Daily Doses of Alcohol Pose a Great Threat to Acquiring Liver Cancer; Just Three Drinks a Day Could do the Job 

According to the World Cancer Research Fund, consuming three drinks of alcohol per day could be just enough for anyone to acquire liver cancer. And it’s not just that, the risk could be increased if one consumes more than just three alcoholic drink in one day. Because a ten-gram alcoholic beverage carries with it an approximated 4% risk increase, the research said.

In addition, the review also found that there is a strong link between obesity or excessive fatness and liver cancer. However, the disease can also be prevented or one can be protected against it by drinking coffee, proven by the evidence found in the review.

The WCRF is continuously updating its project and reviewing global research as to the link or relationship between diet, weight and physical activity, and liver cancer. In totality, 34 studies were analyzed covering 8.2 million people of whom more than 24,500 had liver cancer. Strong evidence have been found through previous research that there is a strong link between alcohol and many types of cancer, such as breast and bowel cancer, as well as liver cancer.

It is recommended by the WCRF that alcohol intake in male and female should be regulated if it is their goal to reduce their risk of getting cancer. Women should try to limit their alcohol intake to one drink per day and two for men. Director of WCRF UK, Amanda McLean, said in a statement that, “daily intake of three or more drinks can be enough to cause liver cancer. Until today we are not certain about the amount of alcohol that may probably lead to liver cancer. But the research reviewed in this report is strong enough to be more specific.”

In the UK, 4,703 liver cancer cases arose in 2012 alone. The report estimates that nearly a quarter of these cases could have been prevented if, and only those people maintained a healthy weight through exercise and proper diet, and avoided alcohol. Notwithstanding that, research found strong evidence that drinking coffee can reduce the risk of the disease, the report did not recommend the amount that should be taken.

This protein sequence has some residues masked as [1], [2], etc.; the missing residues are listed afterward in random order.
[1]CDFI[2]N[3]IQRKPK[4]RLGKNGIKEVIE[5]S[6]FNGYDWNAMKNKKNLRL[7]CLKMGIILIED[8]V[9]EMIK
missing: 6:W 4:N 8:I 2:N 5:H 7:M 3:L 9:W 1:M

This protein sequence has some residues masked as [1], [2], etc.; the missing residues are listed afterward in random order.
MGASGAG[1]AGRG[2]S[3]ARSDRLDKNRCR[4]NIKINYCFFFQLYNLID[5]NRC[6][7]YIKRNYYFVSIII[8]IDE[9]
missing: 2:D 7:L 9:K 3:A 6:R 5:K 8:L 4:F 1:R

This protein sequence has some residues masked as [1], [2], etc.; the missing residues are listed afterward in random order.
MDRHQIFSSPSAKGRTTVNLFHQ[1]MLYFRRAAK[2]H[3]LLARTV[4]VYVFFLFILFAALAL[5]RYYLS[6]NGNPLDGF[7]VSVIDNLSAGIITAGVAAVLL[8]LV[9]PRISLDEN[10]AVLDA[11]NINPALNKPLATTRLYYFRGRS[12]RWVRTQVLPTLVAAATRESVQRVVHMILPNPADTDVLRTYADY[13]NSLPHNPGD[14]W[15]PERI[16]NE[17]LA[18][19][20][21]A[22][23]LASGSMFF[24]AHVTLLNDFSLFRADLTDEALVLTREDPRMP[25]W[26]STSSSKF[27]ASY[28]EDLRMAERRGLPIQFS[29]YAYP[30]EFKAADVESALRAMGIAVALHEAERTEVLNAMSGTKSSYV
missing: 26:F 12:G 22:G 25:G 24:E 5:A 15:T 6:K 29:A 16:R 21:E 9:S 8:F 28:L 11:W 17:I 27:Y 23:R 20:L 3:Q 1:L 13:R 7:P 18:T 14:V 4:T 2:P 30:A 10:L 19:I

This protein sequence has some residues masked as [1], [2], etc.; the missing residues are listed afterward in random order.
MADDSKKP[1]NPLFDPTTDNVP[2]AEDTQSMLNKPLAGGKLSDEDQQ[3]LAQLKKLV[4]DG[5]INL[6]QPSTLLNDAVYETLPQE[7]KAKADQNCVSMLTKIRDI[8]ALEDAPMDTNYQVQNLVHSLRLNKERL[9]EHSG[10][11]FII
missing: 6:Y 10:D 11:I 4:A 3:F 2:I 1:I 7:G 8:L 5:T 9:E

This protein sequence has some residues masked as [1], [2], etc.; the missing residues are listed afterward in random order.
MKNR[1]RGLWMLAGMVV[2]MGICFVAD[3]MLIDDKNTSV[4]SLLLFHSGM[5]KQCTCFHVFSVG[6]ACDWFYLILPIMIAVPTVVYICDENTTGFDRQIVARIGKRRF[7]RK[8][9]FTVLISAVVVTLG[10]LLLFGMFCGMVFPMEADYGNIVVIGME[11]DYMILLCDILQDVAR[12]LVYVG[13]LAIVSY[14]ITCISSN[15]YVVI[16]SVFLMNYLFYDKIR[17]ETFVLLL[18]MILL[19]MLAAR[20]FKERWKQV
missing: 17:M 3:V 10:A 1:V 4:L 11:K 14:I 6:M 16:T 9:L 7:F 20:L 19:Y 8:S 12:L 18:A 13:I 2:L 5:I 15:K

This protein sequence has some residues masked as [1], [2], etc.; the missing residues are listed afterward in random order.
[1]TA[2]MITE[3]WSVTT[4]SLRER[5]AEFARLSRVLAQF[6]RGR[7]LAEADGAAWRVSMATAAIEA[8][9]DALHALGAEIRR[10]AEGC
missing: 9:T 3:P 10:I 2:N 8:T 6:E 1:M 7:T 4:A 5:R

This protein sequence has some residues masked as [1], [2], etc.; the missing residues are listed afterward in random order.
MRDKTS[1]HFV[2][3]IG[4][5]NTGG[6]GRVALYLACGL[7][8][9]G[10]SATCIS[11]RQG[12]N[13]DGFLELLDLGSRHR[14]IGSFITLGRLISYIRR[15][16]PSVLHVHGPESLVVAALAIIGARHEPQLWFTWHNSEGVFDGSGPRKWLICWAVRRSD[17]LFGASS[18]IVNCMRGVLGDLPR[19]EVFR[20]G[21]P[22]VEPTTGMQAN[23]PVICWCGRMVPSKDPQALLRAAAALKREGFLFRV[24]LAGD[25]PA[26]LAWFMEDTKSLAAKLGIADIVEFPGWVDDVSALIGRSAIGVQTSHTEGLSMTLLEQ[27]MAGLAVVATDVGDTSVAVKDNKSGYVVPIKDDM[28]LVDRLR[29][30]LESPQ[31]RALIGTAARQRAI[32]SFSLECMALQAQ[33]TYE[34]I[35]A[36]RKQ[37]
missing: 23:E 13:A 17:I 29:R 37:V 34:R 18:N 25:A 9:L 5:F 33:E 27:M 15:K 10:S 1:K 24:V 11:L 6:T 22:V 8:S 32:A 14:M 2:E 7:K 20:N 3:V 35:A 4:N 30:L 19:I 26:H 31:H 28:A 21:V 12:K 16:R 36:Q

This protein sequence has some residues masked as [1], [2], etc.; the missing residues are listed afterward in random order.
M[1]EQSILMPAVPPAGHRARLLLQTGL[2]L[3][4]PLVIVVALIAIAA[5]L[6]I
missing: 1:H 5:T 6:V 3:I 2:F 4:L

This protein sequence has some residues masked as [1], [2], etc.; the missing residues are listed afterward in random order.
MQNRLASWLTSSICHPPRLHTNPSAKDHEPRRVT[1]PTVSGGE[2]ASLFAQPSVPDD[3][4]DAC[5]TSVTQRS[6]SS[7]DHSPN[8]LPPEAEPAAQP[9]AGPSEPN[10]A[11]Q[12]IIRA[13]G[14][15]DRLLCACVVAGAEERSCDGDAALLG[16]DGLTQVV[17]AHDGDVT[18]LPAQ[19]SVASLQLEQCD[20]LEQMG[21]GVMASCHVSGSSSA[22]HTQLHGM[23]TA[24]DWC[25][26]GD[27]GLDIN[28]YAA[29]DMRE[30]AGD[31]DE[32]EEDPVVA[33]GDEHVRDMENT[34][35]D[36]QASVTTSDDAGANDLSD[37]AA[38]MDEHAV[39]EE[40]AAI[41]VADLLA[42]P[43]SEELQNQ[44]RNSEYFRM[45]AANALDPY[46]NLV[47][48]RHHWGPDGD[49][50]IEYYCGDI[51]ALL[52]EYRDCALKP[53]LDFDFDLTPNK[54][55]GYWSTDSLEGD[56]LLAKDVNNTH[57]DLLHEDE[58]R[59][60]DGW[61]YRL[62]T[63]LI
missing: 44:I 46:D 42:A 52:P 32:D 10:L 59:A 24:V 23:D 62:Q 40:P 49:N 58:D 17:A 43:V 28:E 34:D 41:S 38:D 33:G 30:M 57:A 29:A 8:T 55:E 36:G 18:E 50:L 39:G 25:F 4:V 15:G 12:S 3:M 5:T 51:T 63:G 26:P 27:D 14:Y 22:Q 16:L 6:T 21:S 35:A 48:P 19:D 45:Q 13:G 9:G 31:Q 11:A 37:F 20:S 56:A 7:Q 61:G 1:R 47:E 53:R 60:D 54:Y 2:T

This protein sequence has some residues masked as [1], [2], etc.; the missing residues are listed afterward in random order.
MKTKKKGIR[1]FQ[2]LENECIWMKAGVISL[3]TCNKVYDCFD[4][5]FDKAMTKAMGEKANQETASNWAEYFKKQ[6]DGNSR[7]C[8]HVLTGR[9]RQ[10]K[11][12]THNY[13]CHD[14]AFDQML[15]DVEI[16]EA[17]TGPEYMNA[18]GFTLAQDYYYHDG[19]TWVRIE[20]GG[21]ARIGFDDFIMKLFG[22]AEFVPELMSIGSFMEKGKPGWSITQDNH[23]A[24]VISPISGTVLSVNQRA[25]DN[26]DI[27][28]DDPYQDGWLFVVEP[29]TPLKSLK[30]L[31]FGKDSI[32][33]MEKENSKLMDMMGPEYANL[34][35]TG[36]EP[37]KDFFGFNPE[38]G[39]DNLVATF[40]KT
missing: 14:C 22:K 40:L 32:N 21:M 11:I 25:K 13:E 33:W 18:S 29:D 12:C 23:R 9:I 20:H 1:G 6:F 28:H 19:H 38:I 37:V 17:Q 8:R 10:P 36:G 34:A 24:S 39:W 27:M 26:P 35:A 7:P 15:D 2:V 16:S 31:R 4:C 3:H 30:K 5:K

Chairman of the Alcohol Health Alliance UK, Professor Sir Ian Gilmore,  stated that, “the findings from this study further demonstrate the immediate need for mandatory health warnings on alcohol products.”

Moreover, Dr Sarah Jarvis, medical adviser for alcohol education charity Drinkaware, said the research revealed an alarming link with obesity, but some people had a ‘blind spot’ when it comes to the amount of calories present in alcohol. These calories are stored as fats in the body unless they are burned and used through proper exercise and other forms of physical activity. Beer contains more calories than any alcoholic drink that is why it’s best to limit its intake.

Winton professor of the public understanding of risk, University of Cambridge, Sir David Spiegelhalter, said that, “while the increase in risk of liver cancer per 10g of alcohol consumed is about 4 per cent, that level alone is highly not likely to cause cancer, especially as the report shows the increase in risk only starts at levels above 5.5 units a day. In addition,he said: “Liver cancer is rare; about one in 100 men and one in 200 women acquire it. So if one already drinks a lot, and then drink even more, your risk increases at a minimal amount.”

University of Cambridge’s professor of cancer epidemiology, Paul Pharoah, said the evidence appeared to show that three drinks a day led to “a very small” absolute increase in risk, from ten in 1,000 to 12 in 1,000 for men and 5 in 1,000 to 5.6 in 1,000 for women. He also said that, “even though the data specifically related to primary liver cancer do not support the recommendation to limit alcohol intake to one drink a day for women and two for men, there are plenty of other reasons to support the recommendations.”




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